Seattle University's student newspaper since 1933

The Spectator

Seattle University's student newspaper since 1933

The Spectator

Seattle University's student newspaper since 1933

The Spectator

The Week in Review


    Jeb Bush ended his presidential campaign following a disappointing showing in the South Carolina primary, a state where he thought he would perform well. He spent significantly more money than any other campaign on television advertising and his allied Super PAC spent millions of dollars to attack his rivals. Despite his excessive spending, Bush garnered only 3 percent of the vote in Iowa and placed fourth in New Hampshire. The only republicans remaining in the race are Donald Trump, Sen. Ted Cruz, Sen. Marco Rubio, Ohio Gov. Kasich and Ben Carson. On Tuesday, Trump won the Nevada caucuses, securing a third consecutive victory. Though Trump’s campaign style has always been brash he was especially insulting towards Cruz and Rubio in days leading up to his Nevada victory.


    The FBI has given Apple a court-issued deadline to formally respond to the bureau’s request to help unlock San Bernardino, Calif. Shooter Syed Rizwan Farook’s iPhone by this Friday. To comply with the judge’s order, Apple would have to create a software tool that could potentially unlock any iPhone. While FBI Director James Comey said that the FBI does not want to break anyone’s encryption or set a master key to unlock other iPhone users’ data, Apple CEO Tim Cook said in an e-mail to his employees that breaking one encryption could set a “dangerous precedent that threatens everyone’s civil liberties.” Public opinion is divided about how Apple should proceed. A poll done by the Pew Research center has found that 51 percent of Americans said Apple should cooperate with the FBI, 38 percent said Apple should resist and 11 percent are not sure.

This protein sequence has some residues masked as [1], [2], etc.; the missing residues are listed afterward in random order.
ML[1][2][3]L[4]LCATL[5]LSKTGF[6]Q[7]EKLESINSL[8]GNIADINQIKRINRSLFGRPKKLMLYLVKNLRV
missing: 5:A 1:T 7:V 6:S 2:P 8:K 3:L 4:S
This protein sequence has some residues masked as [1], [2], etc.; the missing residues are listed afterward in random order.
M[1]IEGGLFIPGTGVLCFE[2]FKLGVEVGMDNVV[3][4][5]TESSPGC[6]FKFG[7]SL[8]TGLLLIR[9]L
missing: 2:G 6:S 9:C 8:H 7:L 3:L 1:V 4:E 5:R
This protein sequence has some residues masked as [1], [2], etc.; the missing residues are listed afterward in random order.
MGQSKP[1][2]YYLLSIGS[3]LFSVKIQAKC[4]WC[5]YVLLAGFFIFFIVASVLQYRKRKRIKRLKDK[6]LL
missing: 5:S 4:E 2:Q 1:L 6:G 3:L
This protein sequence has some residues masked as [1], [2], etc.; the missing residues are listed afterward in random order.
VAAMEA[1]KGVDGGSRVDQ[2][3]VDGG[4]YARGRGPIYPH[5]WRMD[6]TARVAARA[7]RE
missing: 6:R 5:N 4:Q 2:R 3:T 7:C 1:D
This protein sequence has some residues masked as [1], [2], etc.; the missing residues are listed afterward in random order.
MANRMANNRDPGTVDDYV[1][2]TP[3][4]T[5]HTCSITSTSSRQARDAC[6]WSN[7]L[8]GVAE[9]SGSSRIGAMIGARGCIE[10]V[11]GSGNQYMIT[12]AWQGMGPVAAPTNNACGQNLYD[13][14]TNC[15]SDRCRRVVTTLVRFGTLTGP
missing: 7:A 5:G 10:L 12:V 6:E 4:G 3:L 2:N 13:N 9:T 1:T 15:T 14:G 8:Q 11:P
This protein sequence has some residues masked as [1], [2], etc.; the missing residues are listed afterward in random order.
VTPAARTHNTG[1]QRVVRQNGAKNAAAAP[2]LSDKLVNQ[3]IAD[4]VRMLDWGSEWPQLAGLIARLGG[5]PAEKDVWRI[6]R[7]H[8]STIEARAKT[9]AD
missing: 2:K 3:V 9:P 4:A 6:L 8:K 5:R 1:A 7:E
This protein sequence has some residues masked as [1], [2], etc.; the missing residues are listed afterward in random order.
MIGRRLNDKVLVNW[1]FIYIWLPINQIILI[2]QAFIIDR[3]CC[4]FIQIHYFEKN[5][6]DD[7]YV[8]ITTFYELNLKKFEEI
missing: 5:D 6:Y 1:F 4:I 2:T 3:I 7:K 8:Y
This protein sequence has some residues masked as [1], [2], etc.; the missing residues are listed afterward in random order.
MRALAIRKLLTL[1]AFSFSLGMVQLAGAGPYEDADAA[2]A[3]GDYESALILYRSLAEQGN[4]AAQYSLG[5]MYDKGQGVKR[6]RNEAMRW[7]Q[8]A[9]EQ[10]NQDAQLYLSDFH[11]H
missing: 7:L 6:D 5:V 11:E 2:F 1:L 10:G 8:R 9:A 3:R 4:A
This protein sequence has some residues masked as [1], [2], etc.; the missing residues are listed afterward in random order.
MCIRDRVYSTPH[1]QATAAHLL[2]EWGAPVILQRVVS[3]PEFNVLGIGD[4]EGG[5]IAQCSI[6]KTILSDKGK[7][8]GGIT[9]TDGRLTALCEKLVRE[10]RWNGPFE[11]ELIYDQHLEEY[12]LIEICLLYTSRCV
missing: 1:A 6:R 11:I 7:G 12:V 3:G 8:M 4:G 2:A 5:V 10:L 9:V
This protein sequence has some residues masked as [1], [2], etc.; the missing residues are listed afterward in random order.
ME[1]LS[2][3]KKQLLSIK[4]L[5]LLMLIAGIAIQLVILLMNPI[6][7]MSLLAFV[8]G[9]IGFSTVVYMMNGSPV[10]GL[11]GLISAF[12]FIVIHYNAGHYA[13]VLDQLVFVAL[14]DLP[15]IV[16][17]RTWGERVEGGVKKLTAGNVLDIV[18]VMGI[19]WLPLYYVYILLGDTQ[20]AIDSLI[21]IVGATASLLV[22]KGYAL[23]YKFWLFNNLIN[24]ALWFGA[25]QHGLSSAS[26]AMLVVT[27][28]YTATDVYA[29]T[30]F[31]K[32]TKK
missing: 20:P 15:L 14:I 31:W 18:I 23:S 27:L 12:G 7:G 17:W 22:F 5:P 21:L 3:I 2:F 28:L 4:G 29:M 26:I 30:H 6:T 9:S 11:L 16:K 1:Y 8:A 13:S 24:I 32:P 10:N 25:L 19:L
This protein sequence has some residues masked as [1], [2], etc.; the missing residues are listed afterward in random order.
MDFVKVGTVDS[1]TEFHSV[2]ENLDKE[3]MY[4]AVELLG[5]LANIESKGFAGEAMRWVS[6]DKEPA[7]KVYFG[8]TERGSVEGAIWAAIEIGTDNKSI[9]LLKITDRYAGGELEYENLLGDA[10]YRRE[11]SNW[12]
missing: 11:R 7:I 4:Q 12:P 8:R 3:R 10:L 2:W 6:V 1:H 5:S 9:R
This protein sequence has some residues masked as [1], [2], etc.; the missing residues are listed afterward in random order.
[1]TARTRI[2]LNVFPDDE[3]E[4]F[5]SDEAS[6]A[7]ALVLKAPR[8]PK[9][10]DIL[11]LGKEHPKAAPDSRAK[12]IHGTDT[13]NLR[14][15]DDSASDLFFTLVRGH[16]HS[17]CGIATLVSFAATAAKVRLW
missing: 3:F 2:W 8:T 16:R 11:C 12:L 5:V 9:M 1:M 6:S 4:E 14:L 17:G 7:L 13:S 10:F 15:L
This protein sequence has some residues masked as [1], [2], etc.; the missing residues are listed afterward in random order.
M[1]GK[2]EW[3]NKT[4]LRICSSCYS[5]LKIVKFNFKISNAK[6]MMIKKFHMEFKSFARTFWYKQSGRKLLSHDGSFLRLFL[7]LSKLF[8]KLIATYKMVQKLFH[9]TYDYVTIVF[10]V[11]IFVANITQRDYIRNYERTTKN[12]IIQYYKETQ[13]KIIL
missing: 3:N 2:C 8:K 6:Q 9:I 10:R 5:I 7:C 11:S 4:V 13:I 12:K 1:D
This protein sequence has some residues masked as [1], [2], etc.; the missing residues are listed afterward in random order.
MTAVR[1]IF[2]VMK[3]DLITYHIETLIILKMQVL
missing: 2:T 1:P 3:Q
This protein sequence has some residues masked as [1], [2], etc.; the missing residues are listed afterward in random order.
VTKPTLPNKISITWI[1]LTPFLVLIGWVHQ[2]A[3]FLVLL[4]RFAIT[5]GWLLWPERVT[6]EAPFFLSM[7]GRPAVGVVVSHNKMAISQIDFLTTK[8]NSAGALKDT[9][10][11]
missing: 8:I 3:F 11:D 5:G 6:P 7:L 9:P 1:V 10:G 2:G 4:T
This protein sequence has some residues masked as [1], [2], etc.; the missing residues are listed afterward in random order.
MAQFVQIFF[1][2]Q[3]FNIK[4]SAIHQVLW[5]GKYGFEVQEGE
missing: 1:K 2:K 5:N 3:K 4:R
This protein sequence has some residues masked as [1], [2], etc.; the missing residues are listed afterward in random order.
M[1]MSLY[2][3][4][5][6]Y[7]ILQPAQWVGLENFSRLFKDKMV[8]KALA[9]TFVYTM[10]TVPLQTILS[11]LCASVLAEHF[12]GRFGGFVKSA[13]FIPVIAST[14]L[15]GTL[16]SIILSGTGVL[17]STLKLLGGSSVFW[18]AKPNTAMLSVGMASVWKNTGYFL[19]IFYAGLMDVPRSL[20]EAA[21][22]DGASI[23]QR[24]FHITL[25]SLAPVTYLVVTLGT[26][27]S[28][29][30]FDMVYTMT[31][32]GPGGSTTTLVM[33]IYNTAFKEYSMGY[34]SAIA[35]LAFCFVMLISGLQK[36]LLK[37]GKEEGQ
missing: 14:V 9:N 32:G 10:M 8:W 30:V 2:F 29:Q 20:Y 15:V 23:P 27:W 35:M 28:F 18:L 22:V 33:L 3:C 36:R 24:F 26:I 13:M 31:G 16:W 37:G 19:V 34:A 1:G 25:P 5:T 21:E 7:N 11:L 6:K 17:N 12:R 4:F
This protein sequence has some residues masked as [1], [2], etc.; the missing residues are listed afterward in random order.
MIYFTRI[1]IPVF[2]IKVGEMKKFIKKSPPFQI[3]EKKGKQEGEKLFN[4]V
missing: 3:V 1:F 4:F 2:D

Seattle Mayor Ed Murray is going to put up the city’s third authorized homeless encampment in Rainier Valley, near the Othello light-rail station. This news follows an ordinance passed last March that allowed the city to authorize, regulate and help pay for three encampments with up to 100 people each. The three cities initially identified as encampment locations were Ballard, Interbay and the Industrial District. While the first two opened in November, the Industrial District site was recently deemed unsafe. The new Rainier encampment could open as soon as next week on a pair of vacant private lots.


    Seattle University Dance Marathon far exceeded their $99,000 goal for the Seattle Children’s Hospital and the Miracle Network Dance Marathon with a final tally of $110,506.99 by the end of the scheduled event. Exceeding their goal marked not only a record for the university, but also made them the largest fundraisers for the event in the greater Northwest region. SUDM is part of the national organization of Dance Marathon, a youth-led philanthropy event that benefits children’s Miracle Network Hospitals. The initial goal of $99,000 was significant because it is Dance Marathon’s ninth year at Seattle U. The 16-hour event happened this year on Feb. 20-21 in the Campion Ballroom and was marked by dancing, games, a silent auction and guest speakers. A private donor also pledged that if students were able to raise $15,000 during the event, then they would match the amount. Next year, SUDM plans to make their goal even greater.


    On Monday, a Mason County man in his 20s was declared the first person in Washington to test positive for the Zika virus, according to the state Department of Health. The virus has broken out in many countries in the Caribbean and South and Central America. The illness is usually mild and 80 percent of the people with the virus do not exhibit symptoms. However, it does negatively affect pregnancy and is linked to children born with microcephaly, in which the baby’s head is smaller than usual, causing various health problems. The patient visited Thurston County hospital after traveling to the South Pacific. The Department of Health said that it does not appear that any other patients at the hospital were put at risk.


    Last Friday, a judge in State Supreme Court in Manhattan ruled against Kesha in her contract dispute with producer Dr. Luke. Since 2014, Kesha has fought to be released from her contracts with the producer, claiming that he had subjected her to years of sexual abuse, including rape, and unfair business practices. He denied all accusations. The most recent legal decision has caused pop artists including Taylor Swift to voice their support for Kesha. The full discovery period for this case is not scheduled to end until Jan. 6, 2017. The judge said that Kesha could not be protected from legal action if she released music outside of her contracts while the case plays out.

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